The Arthur Haynes Show originally broadcast on this date is yet another programme lost to the ages, leaving us with just the one show to take a gander at this evening. It's episode two of...
The pre-title scene tonight is extremely brief, simply showing Sergeant John Mann hiding in the shadows as he watches a soldier climb a flight of stairs.
We're at the border of East and West Germany, and the soldier is Freddie Pendlebury (Michael Robbins). He's come to see his sweetheart Gerda, a "dancer" at a local nightclub (Gwendolyn Watts in a wig that won't stay still), bringing the highly romantic gift of a tin of ham. She's keen to get rid of him so she can get ready for work, but he suspects she's seeing another man. She laughs this off, but he's not wrong - Valentino Musetti, a bit-part heavy often called on to fight Honor Blackman in The Avengers, is hiding in her bedroom.
When Pendlebury departs, he's greeted in the hallway by Mann, who offers to take him for a drink. When he refuses, Mann makes it clear it's not actually an offer. Marching Pendlebury off to a beer garden, Mann asks him about an acquaintance of Gerda's called Frink, known to blackmail girls into procuring information from British soldiers, who he saw precede Mann up the stairs to her flat. Pendlebury denies all knowledge, but before Mann can press him further he's called to deal with an emergency.
By the time Mann gets back to barracks the emergency's been dealt with by Staff Sergeant Coulter (Glynn Edwards). The pair catch up over Pendlebury, who's broken a lot of rules but got away with it by pleading marital difficulties - he was wed when he returned to England on his last leave, but his new bride has decided not to come out and join him.
Mann asks Coulter and his CO, Colonel Matheson (Peter Copley) for some advice on the Frink case (note that practically everybody in this episode lights up at some point - Mann's refusal of a cigarette marks him out as a maverick). Pendlebury's been stealing items like the ham for Gerda, and he thinks that if she's under Frink's influence she'll be getting him to bring her more important items.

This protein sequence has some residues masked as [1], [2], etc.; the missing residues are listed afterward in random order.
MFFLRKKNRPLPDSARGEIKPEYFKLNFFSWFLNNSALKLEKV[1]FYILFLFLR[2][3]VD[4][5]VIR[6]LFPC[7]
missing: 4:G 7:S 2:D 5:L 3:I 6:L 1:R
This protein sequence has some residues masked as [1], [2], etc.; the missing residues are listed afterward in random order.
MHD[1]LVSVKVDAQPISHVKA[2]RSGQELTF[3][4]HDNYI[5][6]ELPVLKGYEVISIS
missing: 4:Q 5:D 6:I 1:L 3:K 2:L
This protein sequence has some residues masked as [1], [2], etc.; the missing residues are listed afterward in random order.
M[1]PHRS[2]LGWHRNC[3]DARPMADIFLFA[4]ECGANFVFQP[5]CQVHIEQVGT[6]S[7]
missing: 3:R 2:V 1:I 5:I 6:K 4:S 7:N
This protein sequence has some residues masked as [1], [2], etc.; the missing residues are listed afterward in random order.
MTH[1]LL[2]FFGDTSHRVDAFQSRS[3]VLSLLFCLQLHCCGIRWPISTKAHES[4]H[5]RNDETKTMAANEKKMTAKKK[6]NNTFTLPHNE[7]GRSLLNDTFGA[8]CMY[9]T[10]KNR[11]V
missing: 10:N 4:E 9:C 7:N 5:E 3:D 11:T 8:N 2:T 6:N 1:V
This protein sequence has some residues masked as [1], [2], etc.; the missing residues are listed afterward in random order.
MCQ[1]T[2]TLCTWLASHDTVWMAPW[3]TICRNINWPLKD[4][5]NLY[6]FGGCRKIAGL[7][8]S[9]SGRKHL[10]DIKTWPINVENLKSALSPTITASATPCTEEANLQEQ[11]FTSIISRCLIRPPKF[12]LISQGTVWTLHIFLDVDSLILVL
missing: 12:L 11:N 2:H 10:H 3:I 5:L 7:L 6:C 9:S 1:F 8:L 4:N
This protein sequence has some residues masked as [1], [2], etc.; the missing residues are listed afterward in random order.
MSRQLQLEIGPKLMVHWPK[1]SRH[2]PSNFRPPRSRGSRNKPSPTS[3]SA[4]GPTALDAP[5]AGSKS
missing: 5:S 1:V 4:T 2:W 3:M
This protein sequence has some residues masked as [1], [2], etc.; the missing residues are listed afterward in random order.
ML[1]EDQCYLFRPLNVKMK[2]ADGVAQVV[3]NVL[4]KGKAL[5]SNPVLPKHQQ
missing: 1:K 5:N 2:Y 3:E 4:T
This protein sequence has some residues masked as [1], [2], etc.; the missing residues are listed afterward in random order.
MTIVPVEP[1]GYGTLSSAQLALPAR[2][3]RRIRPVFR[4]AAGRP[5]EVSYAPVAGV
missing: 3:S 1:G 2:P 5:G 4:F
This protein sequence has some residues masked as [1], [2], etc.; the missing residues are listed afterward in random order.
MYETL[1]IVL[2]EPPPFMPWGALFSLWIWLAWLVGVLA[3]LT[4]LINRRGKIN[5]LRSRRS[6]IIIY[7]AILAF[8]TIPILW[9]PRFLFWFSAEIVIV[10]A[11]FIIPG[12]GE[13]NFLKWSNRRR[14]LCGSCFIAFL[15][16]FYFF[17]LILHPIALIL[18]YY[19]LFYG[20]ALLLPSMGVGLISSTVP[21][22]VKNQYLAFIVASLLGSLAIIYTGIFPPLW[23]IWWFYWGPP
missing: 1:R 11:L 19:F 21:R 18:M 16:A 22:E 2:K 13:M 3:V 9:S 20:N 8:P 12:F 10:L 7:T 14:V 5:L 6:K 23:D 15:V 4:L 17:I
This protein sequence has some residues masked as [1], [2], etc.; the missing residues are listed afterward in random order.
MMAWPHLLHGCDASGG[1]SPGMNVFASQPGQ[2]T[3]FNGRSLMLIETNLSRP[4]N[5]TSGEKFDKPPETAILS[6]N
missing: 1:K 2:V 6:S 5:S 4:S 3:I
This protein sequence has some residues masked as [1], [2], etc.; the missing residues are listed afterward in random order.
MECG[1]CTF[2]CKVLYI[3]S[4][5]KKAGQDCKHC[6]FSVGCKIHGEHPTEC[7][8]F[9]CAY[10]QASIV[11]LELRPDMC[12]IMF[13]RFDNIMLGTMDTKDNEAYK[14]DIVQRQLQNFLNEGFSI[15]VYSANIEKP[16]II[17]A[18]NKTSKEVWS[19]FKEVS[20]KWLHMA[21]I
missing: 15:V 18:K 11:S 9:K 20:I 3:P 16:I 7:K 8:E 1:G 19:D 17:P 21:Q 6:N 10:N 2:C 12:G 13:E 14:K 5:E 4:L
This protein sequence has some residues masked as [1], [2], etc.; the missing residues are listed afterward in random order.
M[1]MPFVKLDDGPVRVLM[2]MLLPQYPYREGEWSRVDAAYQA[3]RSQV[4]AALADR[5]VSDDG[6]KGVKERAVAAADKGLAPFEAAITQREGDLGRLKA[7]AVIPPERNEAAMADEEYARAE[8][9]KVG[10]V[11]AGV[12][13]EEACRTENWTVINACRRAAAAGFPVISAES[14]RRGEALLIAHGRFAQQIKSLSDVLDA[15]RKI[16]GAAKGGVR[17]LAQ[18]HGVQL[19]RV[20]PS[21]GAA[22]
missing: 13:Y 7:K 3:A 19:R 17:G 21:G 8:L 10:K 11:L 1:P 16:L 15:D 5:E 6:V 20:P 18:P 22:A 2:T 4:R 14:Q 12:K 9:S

Mann heads to Gerda's place in the hope of finding Pendlebury there. Instead, he finds Gerda unconscious and is ambushed by Frink (the skirmish is accompanied by exactly the same percussive noises that soundtracked the fights in The Avengers).
Matheson finds it hard to believe that Frink would have returned to the flat after beating up Gerda, and suspects it was a jealous Pendlebury who laid her out. Decidedly fey welfare officer Captain Frost (Malcolm Douglas) brings a pair of startling pieces of news: Pendlebury's wife has arrived at the camp, while the man himself has hopped over the wall, headed for one of the East German "love towns": "A mixture of propaganda, hard labour and free love."
The newly defected Pendlebury is interviewed on the other side of the wall by a Soviet major (Tony Steedman) called, believe it or not, Kalashneekov. Pendlebury claims total ignorance of politics ("I don't know nothing, I went to a local council school"), he just thinks things on this side can't be any worse than on the other. On learning Pendlebury's dad worked in a sawmill, Kalashneekov welcomes the British soldier with open arms.
Back over the other side, Gerda regains consciousness for just long enough to confirm to Coulter that it was Pendlebury who attacked her.
Matheson, worried by how obsessed Mann is becoming with the Pendlebury case, orders the sergeant to take 72 hours leave. But before he can clock off he's paid a visit by Mrs Pendlebury (curiously, she's also played by Gwendolyn Watts - but in a different wig - adding a strange poignancy to her questions about the injured woman: "She's attractive, is she?"). Poor Mrs Pendlebury's a pathetic figure who blames herself for her husband's actions and is desperate to have him back, even if it means waiting for him to serve a prison term. Her hope that they'll be allowed to try for a baby beforehand is both absurd and heartbreaking: "I mean, it'd be nice, wouldn't it?" He wouldn't have to see me looking all fat and sloppy, me ankles getting all swollen."
Eventually she breaks down, begging Mann to return her Freddie to her.
And so Mann decides to do just that, by following Pendlebury over the wall in the guise of cheeky Private Rogers.
Kalashneekov's a bit suspicious of this new addition to the Communist ranks, and asks Bob McGregor (Garfield Morgan), chief British defector at the love town, to keep an eye on him. McGregor assigns the task to nightclub hostess Magda (Yootha Joyce, who was co-star Glynn Edwards' wife at the time).
Magda puts her moves on so-called Private Rogers when he arrives, but he manages to sneak off and talk to Pendlebury through the door of a lavatory cubicle (I think this is the first time I've featured one of these at TV Minus 50, and if that's not a milestone I don't know what is). Pendlebury tells Mann that Gerda slipped and knocked herself out. Mann tells him his wife's waiting for him and gives him instructions to escape.
Kalashneekov discovers Mann's real identity and has him summoned before him, but by this time Pendlebury's already gone back over. Mann faces 10 years of hard labour for being a spy, but luckily there's a Soviet recently rescued from the river on the West side that Matheson's able to exchange him for.
Matheson decides not to court-martial Mann for his actions as he managed to get Pendlebury back. Which is a major coup because, as Mann finds out to his horror, Gerda has now died, so Pendlebury is to face a trial for murder. Oh dear.